BMA: South Wales NHS shake-up 'lacks detail'
Proposals to reorganise health services in south Wales have been criticised for lacking detail by doctors' group BMA Cymru Wales.
The shake-up could see a number of specialist accident and emergency units cut and fewer hospitals offering specialist services.
Last month the NHS in Wales announced it was delaying a decision on the plan after receiving 53,000 responses to it.
Health bosses said they welcomed the BMA report but could not comment.
Hospitals in Cardiff, Swansea, Newport, the south-east Wales valleys and parts of Powys are affected by the proposals across five health boards.
They involve changes to where patients can access consultant-led maternity care, specialist baby care, in-patient specialist children's care and emergency medicine (A&E).
Eight hospitals in the area currently provide one or more of these services but senior health officials warn this is unsustainable.
However, the plans - known as the South Wales Programme - have provoked concern, including protests in the Rhondda area about how the plans could affect the Royal Glamorgan Hospital in Llantristrant.
Health boards in south Wales and south Powys have been evaluating whether concentrating all the specialist services in four or five centres would be most suitable.
The centres would include the University Hospital of Wales (UHW) in Cardiff, Morriston Hospital near Swansea and a new hospital to be built at Llanfrechfa Grange near Cwmbran.
Dr Phil Banfield, chair of BMA Cymru Wales, told BBC Wales there was a "current and immediate" concern to sort out the NHS, while the plans for a new hospital in Cwmbran by 2018 were still in the outline stage.
He said: "The reconfiguration as it stands does not have enough detail either for the profession or the public to make up their minds as to what would be the most sensible way forwards.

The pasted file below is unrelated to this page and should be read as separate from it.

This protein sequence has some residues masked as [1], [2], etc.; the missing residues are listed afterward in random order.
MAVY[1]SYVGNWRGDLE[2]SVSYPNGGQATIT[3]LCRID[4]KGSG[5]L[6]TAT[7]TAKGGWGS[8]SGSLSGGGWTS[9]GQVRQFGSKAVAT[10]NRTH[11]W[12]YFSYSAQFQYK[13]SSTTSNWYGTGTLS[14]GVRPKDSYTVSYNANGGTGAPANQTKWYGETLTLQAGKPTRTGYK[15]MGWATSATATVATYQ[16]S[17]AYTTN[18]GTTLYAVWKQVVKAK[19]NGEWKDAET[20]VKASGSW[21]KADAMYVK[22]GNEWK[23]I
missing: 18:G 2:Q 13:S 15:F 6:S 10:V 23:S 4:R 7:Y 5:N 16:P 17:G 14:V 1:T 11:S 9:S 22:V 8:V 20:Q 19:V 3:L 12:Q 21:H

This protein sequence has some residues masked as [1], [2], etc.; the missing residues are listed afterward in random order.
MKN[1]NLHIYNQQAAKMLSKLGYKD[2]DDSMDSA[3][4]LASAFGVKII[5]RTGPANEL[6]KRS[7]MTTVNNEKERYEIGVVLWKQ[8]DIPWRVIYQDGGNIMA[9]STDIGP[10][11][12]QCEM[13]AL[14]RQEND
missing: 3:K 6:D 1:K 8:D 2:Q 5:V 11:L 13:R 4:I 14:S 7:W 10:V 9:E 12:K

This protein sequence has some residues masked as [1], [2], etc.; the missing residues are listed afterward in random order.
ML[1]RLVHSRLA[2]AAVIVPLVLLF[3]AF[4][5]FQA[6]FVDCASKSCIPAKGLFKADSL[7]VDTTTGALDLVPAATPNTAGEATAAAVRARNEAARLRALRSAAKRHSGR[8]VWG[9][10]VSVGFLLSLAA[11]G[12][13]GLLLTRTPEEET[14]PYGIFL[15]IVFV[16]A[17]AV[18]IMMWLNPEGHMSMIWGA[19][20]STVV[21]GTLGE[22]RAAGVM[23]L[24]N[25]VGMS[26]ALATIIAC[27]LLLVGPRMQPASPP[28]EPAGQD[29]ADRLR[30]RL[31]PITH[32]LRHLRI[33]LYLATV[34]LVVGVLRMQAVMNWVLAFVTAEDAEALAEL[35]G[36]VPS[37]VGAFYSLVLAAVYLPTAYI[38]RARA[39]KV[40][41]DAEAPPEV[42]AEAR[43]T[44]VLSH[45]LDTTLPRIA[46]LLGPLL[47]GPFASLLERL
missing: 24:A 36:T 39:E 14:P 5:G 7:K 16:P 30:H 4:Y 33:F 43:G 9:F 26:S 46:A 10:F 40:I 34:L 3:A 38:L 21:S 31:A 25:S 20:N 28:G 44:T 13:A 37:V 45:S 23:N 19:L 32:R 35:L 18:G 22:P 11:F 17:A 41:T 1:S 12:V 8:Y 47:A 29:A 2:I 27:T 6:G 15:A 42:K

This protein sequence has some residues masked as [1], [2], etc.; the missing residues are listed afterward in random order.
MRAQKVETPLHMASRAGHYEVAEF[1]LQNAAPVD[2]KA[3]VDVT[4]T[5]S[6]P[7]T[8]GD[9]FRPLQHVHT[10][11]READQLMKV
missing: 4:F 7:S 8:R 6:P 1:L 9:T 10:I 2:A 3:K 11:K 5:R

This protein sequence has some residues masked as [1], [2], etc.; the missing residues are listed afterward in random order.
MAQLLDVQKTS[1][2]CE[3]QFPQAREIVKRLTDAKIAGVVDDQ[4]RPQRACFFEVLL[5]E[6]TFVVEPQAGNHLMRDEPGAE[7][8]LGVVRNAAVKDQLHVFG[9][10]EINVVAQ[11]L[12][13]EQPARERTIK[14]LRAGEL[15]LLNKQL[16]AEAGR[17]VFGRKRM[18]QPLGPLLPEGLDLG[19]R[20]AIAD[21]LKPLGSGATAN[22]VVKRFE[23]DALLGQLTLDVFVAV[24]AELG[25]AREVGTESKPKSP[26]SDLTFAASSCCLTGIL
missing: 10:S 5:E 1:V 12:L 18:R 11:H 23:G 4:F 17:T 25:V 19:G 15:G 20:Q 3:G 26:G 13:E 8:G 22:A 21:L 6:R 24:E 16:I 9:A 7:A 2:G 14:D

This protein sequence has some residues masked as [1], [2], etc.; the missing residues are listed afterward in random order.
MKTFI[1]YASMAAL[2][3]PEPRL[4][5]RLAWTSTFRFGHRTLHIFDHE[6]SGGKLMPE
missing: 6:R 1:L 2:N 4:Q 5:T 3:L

"There's a kind of magic wish to shift hospital services into the community without any real discussion with the GPs as how this would be done. That's a real risk issue.
Referring to the possible impact on Royal Glamorgan Hospital, he said: "It's very simple straightforward idea in theory but there's no detail about how you increase the capacity or replace those services elsewhere.
"There's a reduction in the number of hospital beds in all the options. You cannot close hospital beds before you've expanded the capacity in the community. It doesn't make sense to us."
The BMA's other concern is the ambulance service, which it said would have extra demands placed on it if services were concentrated in fewer hospitals and patients had to be transferred.
BMA Wales is also concerned the number of A&E departments in south Wales may be significantly reduced.
Dr Banfield said: "If you reconfigure accident and emergency services wrongly, you are going to get the wrong patient going to the wrong hospital and that's a danger given that our ambulance service is already failing to meet its current targets."
Figures during the summer showed ambulances in Wales had missed their national target to respond to life-threatening calls within eight minutes for the 14th month in a row.
Ministers have said a previously announced ambulance reform programme would "assist continued improvements".
Paul Hollard, director of the South Wales Programme health reorganisation, thanked the BMA for its response.
He added: "Opinion Research Services, on behalf of the South Wales Programme board, is currently in the process of analysing all the questionnaires, letters, submissions and petitions received during the course of the eight-week consultation and, at this stage, it would be inappropriate to comment on an individual response."
Previously, Health Minister Mark Drakeford has insisted there was a growing acceptance of why the NHS needed to change.
"As far as the future of health services in Wales is concerned, there is no choice but change," he has said.